I March, I Stand: Growing community exhibit supports survivors

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A new exhibit in the Michigan State University College of Education has been installed in Erickson Hall and IM Circle and focuses on sexual assault survivors, questions, concerns, hurts and hopes through a growing community voice.

The “I March, I Stand: Community Living Art Exhibit” is a response to the tragedy of years of sexual assault from former MSU doctor Larry Nassar and broader issues of institutional and leadership responses.

The exhibit also shares details about the Feb. 6, 2018 march on the Hannah Administration Building by some members of the College of Education faculty, staff and students. Expressing their individual thoughts, these marchers shared statements of why they were marching with teal cards that they adhered to walls, windows and doors of the building. 

“I continue to fight because I believe in our ability to do and be better,” said Terah Venzant Chambers in a message to the college community prior to the march. Chambers, an associate professor, helped co-write and deliver a letter to Interim President John Engler and the MSU Board of Trustees on concerns and processes or areas that need reform. Both the letter and the cards were a form of protest in hope for institutional change.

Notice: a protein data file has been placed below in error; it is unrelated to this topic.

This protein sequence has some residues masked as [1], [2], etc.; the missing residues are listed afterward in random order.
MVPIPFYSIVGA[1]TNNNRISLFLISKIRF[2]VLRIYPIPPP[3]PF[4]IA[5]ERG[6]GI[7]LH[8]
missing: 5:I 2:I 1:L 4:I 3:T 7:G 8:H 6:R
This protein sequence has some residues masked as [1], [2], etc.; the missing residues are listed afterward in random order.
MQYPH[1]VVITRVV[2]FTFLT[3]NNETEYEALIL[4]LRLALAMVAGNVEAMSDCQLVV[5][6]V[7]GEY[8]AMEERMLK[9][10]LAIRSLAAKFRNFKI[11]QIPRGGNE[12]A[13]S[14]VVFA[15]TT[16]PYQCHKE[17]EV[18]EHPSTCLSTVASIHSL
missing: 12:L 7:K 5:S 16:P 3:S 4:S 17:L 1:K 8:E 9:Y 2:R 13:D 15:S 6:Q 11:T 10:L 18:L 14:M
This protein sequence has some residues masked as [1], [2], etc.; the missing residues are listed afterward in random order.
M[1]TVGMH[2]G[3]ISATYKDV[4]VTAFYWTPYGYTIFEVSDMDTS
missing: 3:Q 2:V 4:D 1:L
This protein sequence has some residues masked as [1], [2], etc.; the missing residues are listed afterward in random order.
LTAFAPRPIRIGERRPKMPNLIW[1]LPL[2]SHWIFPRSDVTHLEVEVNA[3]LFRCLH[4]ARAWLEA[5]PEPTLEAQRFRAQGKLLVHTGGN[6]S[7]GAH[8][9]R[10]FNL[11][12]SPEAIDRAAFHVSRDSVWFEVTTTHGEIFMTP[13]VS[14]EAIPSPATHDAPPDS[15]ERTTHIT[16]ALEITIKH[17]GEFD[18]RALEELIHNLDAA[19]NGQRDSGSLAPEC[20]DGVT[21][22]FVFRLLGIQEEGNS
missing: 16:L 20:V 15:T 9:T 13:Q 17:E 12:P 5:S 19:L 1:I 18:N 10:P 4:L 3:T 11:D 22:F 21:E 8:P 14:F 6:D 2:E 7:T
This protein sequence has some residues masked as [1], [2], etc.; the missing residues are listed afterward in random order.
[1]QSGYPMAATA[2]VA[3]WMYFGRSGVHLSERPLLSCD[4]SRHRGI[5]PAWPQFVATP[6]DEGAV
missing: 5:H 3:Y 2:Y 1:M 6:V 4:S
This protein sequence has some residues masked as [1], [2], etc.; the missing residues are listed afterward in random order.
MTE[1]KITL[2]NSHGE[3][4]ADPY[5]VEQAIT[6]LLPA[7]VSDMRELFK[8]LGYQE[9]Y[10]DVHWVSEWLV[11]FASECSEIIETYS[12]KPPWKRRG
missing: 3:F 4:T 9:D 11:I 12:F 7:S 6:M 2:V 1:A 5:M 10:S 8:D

The exhibit was brought to the college through the dedicated work of several people, including Chris Thelen, a research assistant in the Education Policy Center and a doctoral student in the Education Policy program, and Alyssa Dunn, an assistant professor.

The purpose of the exhibit is to provide a space for people to reflect, and give an avenue where individuals can freely, and anonymously, express what they stand for on campus. In addition to some of the original “I March For…” cards shared during the March on Hannah, the exhibit provides “I Stand For…” teal cards and other writing spaces for participants to reflect, engage and share.

Both installations include handmade teal ribbons individuals can take to show and share their support for survivors.

While the original event was, indeed, a physical march, the exhibit focuses on the multiple ways that one might support the survivors of sexual assault, improve the cultural climate at MSU and advocate for other justice-oriented causes on and off campus. Visitors to the exhibit can share how they literally or metaphorically march for, stand for and support these various causes in their own lives, personally and professionally.

Our campus is hurting right now. For far too long, survivors of sexual violence and their supporters have been silenced by an administration that protects its brand over our community,” Thelen said. “‘I March, I Stand’ is about channeling our pain and anger into an individual and collective act of voice and resistance. I want every survivor on this campus to know that we will continue to fight for justice for them, no matter what it takes.”

Installed on March 13, the Erickson Hall exhibit has more than doubled in size and new thoughts continue to be added daily in both locations.

“I hope the exhibit can stand as a living and ongoing reminder that change needs to happen at the individual and institutional level,” Dunn added. “We wanted to stand in solidarity with survivors on campus and illustrate that the College of Education community was committed to being advocates and activists for change at MSU and beyond.” 

The “I March, I Stand: Living Community Art Exhibits” can be found at Erickson Hall by rooms 133 F and G and IM Circle by room 134 and the first-floor gym. Participants wishing to add their voices may contribute at these locations, or online using #IMarchIStand.

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